Image: GABI PEREZ and the IAC
Some stars swallow their own planets, according to a team of Spanish and Swiss researchers. Using a highly sensitive spectrograph, they found incriminating evidence for such cannibalism in the light emitted by HD82943, a dwarf star in the constellation Hydra. Their findings are published in today's issue of Nature.
A light spectrum analysis of HD82943¿a star slightly hotter and larger than the sun, harboring its own planetary system¿revealed that it contained traces of an isotope of lithium called Lithium-6, or 6Li. Although 6Li is common in planets, it burns up quickly in stars after they are born and thus shouldn't exist in a star like HD82943. "The simplest and most convincing way to explain this observation is that one or more planets, or at least planetary material, have fallen into the star, sometime after it passed through its early evolutionary stage," Nuno Sandos of the Geneva Observatory says. The fact that the star still has 6Li left to burn suggests that it engulfed one of its planets sometime within the past 30 million years.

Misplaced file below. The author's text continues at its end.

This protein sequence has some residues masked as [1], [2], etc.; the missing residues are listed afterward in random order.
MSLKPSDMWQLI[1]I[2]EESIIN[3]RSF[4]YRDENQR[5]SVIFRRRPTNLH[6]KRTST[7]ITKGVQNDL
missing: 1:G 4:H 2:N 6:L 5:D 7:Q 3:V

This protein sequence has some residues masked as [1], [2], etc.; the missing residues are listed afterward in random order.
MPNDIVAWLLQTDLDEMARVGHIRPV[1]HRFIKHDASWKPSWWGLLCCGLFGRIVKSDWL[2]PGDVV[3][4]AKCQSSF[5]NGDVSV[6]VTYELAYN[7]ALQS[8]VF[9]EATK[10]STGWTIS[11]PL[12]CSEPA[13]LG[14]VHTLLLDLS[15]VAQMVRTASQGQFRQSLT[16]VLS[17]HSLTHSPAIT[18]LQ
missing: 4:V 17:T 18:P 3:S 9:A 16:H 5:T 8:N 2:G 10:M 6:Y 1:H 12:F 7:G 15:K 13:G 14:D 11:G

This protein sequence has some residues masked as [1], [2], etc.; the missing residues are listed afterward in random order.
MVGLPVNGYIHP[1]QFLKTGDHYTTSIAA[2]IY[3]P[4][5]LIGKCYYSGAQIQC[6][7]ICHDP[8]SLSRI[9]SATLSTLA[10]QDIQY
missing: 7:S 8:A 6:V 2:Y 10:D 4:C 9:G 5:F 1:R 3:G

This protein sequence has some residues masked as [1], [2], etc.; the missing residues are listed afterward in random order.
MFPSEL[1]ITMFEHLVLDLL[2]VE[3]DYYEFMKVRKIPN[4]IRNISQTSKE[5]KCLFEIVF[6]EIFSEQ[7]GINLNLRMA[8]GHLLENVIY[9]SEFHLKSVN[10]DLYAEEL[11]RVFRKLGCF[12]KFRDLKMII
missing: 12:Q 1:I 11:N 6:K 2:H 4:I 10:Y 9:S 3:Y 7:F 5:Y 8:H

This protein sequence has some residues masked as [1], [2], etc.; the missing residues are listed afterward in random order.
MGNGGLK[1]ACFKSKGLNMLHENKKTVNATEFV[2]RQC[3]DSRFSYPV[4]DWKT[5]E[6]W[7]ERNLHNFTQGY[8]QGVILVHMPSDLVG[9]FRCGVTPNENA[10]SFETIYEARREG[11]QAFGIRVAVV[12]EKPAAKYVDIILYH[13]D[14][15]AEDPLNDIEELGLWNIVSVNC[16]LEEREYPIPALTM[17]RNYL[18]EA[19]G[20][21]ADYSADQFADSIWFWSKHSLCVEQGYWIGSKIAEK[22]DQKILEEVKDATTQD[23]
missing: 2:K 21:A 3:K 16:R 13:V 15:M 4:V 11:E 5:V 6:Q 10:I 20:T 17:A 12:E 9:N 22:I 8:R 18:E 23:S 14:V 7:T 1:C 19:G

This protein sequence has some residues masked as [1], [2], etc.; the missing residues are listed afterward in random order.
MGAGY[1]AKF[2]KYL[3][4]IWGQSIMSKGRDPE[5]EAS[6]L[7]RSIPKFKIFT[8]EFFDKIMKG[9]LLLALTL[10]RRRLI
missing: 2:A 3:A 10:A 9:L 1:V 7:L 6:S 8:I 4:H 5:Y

"We don't know of any other mechanism to explain the presence of 6Li," agrees Garik Israelian of the Astrophysics Institute of the Canary Islands. To confirm their theory, the scientists looked at another star that shared HD82943's characteristics except that it did not have planets. In keeping, they found that did not have 6Li in its spectrum. The researchers hope that this finding will help to explain how so-called exoplanets form and if this kind of cannibalism is a common process.